Friday, April 29, 2011

ayurveda intensive - day 1

My first day of the Ayurveda intensive was phenomenal! I.Loved.It.

Here are some notes that I took today on philosophy:

Ayurveda is about being one with the environment. You are after all made up of the same elements (earth, water, fire, air, ether). Dis-ease occurs when you move away from the environment. Ayurveda gives us the knowledge in following daily, nightly, and seasonal routines that promote living in harmony with the environment promote health and balance. If you don't do so and find yourself ill Ayurveda provides other ways of dealing and healing.

We awaken purusha (our divine Self) by looking inward, gaining knowledge, and waking up our awareness. Doing so helps us to move a step ahead on the fab path to blissfulness. **Love this**

Three components to know in treating a dis-ease:
1. Cause
2. Symptoms
3. Treatment

Ram our teacher gave a super quick and practical example of this. For example say someone has a cold. The cause is he/she has been eating lotsa ice cream in the middle of the night (cause). They have nasal congestion (symptom). The treatment is stop eating ice cream in the middle of the night (Ram was super funny might I add). If they refuse then at least wash the ice cream down with some hot ginger tea (treatment). Of course this was the light version of it but you can get the gist, right?

"Everything is right. Everything is wrong. Be open to all of it." Ram shared this bit o' wisdom and I loved it. A great reminder to not bo too attached to any certain way.

Ayurveda says the biggie reason for dis-ease is forgetting your true Self. He presented this little method in how that actually happens:
1. We get caught up in life's daily dramas.
2. We then perform all the actions that give us pleasure (which is usually not the best for us).
3. Those actions build more desires so one is never fully satisfied.
4. Frustration/anger/fear/anxiety/stress builds up.
5. Dis-ease is a result. And there is scientific proof of this.

Take a good look at the desires you have. Many make you physically satisfied but lead to mental/emotional suffering.

Yoga is union of body, mind, and soul. There are four ways/practices to achieve this through:
1. Bhakti Yoga is the union of body, mind, and soul through devotion.
2. Karma Yoga is the union of body, mind, and soul through selfless service.
3. Raja Yoga is the union of body, mind, and soul through practice. (This is where asana, the poses come in. But only a lil sliver of the whole yoga pie)
4. Jnana Yoga is the union of body, mind, and soul through knowledge.

We chatted about different philosophies including Sankhya, Nyaya, Mimasa, and Vedanta. They all share the same goal, which is enlightenment. Ram used the popular phrase that (again) I love...many paths, one truth. He used the analogy of us all traveling to Nevada City. Some of us took planes, some cars, some bikes, etc. But it all led to the same place. We all arrived in the way we needed to, the way most comfortable for us. Same thing with philosophy and spirituality.

This made me also think about the different styles of yoga and how sometimes we as teachers and students get so attached to "our" way. Thinking it's the best and blah, blah, blah. Many paths. One truth. A great reminder.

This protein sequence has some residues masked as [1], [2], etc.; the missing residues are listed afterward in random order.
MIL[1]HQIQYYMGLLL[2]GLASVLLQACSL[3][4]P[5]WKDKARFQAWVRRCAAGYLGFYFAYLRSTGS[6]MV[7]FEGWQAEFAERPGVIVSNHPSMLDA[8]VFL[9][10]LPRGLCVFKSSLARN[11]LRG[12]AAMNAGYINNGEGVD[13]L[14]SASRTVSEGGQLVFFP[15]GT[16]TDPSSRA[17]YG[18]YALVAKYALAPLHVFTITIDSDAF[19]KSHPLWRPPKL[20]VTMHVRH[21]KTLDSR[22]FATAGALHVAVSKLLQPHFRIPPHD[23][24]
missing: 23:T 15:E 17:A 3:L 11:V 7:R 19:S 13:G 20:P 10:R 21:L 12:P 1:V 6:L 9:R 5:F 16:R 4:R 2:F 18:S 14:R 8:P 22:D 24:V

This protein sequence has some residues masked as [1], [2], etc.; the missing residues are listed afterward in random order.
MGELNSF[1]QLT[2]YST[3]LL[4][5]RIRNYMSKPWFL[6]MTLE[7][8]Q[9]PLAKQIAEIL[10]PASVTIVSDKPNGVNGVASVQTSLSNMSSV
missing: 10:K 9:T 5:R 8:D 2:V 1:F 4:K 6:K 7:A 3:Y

Every action you take has karmic implications (so yes there is more to it than just "bad karma"). Selfish actions are the actions you take that serve the ego. Selfless actions are the actions you take that serve your highest Self and the greater good. In taking actions ask "Is it coming form selfishness or selflessness?"

Let yourself feel bliss*full, but don't get too attached to it.

The four goals of life (this is soooo good!):
1. Kama- pleasure, things that serve the senses and bring pleasure.
2. Artha - prosperity. Once you've taken care of yourself help take care of others. This is the highest form of artha.
3. Dharma - your duty/purpose. We have different duties/dharmas (worker, mom, wife, community, etc.) Always doing more for your job, giving too much time thus taking from the other areas of your life is not healthy dharma. This is a workaholic. (Hmmm. Note to Self.)
4. Moksha - spiritual freedom

The 3 pursuits of life:
1. To live.
2. to earn money.
3. To do virtuous acts.

Ayurveda considers proper management of food, sleep/rest, and sexual energy the three pillars of health.

The part of me that loves numbers and systems loves this about Ayurveda and Yoga. We got lotsa numbers involved!

I was going to includes notes on psychology (what we reviewed during the later part of the day), but that might too much ayurveda blogging for the day!

Enjoy your day dear yoga hearts. I'm so relishing this time in Cali. Woke up at 4:00 PST this morning. Read and reviewed notes for 90 minutes (and drank hot lemon water, yip for new habits!), did yoga/pranayama for about 30 minutes, and showered. Now I've transitioned into my cute lil kitchen, burning a peppermint candle I picked up yesterday, made a cuppa coffee, will do some work and leisurely get ready for my day beginning at 9:00.

PS - I snapped the pic above yesterday morning. I walked to a nearby place to get a green juice for breakfast. I was drooling (I mean looking) at all the yumminess and had to smile when I saw the Ayurveda staple of kichari. Gotta love CA for this reason.

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